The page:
Extent, commencement and short title

Part of Immigration and Social Security Co-ordination (EU Withdrawal) Bill – in a Public Bill Committee at 3:00 pm on 28th February 2019.

Alert me about debates like this

Photo of Caroline Nokes Caroline Nokes The Minister for Immigration 3:00 pm, 28th February 2019

I thank the hon. Member for Manchester, Gorton for his explanation of the amendments. I will take each one in turn.

Amendment 16 seeks a further debate on the issue of Windrush. It is absolutely right that we deliver on our promise to the people of the UK and legislate to end free movement. It is, further, right that in implementing a future system we must learn the lessons of Windrush. I agree with the hon. Gentleman that that is a crucial point, and that is why, as highlighted on Second Reading, the Government have put in place a number of measures to address it. However, as I have said, we have made a commitment to end free movement and the core purpose of the Bill is to deliver on that purpose. The amendment would put conditions on its implementation, and that is unacceptable. It would have the effect of hindering the Government in that objective, which stems from the EU referendum outcome.

It is essential that the Government can implement change as soon as is practically possible following the UK’s exit from the EU. Part of that change is already in train through the EU settlement scheme. We have been clear that securing the rights of EEA citizens has always been our priority, and we have delivered on that commitment through the implementation of the scheme.

We know that some members of the Windrush generation became caught up in measures intended to tackle illegal migration, because they did not hold the documentation necessary to demonstrate that they could access the benefits and services to which they were entitled. To remedy that, a taskforce was established last April to provide support to members of the Windrush generation who needed documentation to prove their status. The taskforce has issued documentation to more than 2,400 people, who can now demonstrate their right to live in the UK. A further 610 people have subsequently been supported through the Windrush scheme application process. More than 3,400 people have successfully applied for British citizenship under the Windrush scheme.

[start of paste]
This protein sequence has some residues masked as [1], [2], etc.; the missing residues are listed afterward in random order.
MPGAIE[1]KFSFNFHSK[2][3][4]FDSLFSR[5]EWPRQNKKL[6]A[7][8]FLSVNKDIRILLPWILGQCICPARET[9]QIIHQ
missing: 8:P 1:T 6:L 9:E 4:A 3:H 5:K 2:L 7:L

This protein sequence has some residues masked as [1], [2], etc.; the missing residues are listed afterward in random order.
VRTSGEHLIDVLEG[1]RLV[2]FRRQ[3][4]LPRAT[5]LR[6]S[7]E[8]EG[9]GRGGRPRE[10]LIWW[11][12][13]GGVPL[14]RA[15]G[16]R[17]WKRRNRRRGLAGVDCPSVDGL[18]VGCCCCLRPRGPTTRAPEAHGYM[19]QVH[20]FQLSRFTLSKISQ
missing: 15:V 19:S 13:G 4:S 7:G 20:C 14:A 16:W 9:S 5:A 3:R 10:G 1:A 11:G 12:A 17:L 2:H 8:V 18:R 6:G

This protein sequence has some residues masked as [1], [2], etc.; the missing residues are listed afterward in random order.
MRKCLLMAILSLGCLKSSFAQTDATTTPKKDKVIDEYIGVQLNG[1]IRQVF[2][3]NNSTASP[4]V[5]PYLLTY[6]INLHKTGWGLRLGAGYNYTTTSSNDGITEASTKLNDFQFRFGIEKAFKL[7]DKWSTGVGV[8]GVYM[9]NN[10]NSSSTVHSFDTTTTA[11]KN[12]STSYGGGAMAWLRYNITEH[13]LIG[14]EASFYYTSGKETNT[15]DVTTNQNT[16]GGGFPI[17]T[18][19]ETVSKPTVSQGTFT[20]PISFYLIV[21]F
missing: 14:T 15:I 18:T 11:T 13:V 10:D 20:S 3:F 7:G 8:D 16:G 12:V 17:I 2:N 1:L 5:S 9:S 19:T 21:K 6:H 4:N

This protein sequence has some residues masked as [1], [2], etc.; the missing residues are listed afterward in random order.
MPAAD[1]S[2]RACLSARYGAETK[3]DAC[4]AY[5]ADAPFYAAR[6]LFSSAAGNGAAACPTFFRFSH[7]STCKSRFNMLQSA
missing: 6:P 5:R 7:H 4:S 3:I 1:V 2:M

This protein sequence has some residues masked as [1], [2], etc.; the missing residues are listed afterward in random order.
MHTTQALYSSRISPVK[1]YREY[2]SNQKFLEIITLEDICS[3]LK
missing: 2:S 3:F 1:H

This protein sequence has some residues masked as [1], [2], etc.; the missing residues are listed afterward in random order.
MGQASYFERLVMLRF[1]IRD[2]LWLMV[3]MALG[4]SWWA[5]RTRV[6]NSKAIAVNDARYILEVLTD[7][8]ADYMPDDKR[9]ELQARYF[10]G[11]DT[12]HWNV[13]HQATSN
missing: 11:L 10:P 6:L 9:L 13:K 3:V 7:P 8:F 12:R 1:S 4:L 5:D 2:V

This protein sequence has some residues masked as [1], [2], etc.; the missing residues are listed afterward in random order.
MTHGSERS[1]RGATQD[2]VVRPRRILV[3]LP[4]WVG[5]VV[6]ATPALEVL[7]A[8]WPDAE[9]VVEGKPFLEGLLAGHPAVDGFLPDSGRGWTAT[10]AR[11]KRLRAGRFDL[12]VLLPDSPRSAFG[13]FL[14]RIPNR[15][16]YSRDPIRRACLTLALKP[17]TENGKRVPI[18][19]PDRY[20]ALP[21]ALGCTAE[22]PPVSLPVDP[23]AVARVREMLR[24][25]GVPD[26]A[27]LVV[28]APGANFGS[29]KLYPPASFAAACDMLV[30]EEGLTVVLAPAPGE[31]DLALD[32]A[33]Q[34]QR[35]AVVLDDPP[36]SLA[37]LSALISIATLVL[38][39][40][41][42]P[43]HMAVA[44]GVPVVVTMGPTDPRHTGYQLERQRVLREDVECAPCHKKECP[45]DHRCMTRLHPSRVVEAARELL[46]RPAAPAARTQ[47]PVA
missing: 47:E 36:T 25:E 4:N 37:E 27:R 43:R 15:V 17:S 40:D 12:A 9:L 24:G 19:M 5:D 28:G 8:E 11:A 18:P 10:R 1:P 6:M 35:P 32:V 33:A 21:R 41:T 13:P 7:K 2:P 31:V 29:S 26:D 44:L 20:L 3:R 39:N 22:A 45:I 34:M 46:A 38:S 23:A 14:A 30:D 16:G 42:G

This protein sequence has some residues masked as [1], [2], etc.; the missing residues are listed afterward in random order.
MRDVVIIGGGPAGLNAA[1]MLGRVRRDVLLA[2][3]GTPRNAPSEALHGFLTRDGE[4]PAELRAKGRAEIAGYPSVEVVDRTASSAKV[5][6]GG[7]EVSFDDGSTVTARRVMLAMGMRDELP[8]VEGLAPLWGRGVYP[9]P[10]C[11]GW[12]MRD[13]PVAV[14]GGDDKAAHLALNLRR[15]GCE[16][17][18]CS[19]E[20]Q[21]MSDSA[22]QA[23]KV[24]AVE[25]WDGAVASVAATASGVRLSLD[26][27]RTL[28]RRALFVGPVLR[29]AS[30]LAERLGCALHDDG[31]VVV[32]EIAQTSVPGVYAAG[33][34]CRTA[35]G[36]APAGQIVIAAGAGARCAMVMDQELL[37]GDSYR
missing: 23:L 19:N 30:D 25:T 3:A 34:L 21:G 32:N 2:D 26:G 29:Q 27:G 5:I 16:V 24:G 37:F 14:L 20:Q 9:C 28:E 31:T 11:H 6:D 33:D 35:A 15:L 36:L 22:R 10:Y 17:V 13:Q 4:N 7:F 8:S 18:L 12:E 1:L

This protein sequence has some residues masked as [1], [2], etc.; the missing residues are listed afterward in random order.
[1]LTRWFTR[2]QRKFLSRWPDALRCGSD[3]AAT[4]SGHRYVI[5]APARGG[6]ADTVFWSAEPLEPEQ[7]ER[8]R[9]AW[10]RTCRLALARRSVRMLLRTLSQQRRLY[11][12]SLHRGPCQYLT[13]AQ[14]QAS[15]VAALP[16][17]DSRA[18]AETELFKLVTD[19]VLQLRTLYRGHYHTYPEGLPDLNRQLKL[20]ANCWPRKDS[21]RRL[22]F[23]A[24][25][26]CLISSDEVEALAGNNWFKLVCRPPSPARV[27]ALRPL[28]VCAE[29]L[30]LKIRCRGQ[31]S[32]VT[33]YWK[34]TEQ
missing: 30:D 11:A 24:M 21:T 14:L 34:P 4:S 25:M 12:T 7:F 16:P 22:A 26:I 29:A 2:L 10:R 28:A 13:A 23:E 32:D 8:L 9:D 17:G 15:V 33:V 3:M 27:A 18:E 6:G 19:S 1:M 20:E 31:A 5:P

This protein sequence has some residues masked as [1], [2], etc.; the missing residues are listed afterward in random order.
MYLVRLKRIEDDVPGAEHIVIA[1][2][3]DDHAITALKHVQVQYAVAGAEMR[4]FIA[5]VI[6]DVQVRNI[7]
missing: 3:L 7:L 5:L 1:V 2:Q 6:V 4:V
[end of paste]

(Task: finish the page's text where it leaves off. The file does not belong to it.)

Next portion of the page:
The Home Office has taken a number of other significant steps to right the wrongs experienced by some members of the Windrush generation. Those steps include the compensation scheme, the details of which have been consulted upon; the result will be announced shortly. In addition, we have commissioned an independent lessons learned review, which has contacted a wide variety of religious and community groups for their input. The review will consider what were the key policy and operational decisions that led to members of the Windrush generation becoming entangled in measures designed for illegal immigrants; what other factors played a part; why the issues were not identified sooner; what lessons the organisation can learn to ensure that it does things differently in future; whether adequate corrective measures are now in place; and an assessment of the initial impact of those measures.

We are committed to taking into account the outcome of the review in designing the future borders and immigration system. The Department is also conducting a review of historical cases, and has therefore already committed significant resources to this work.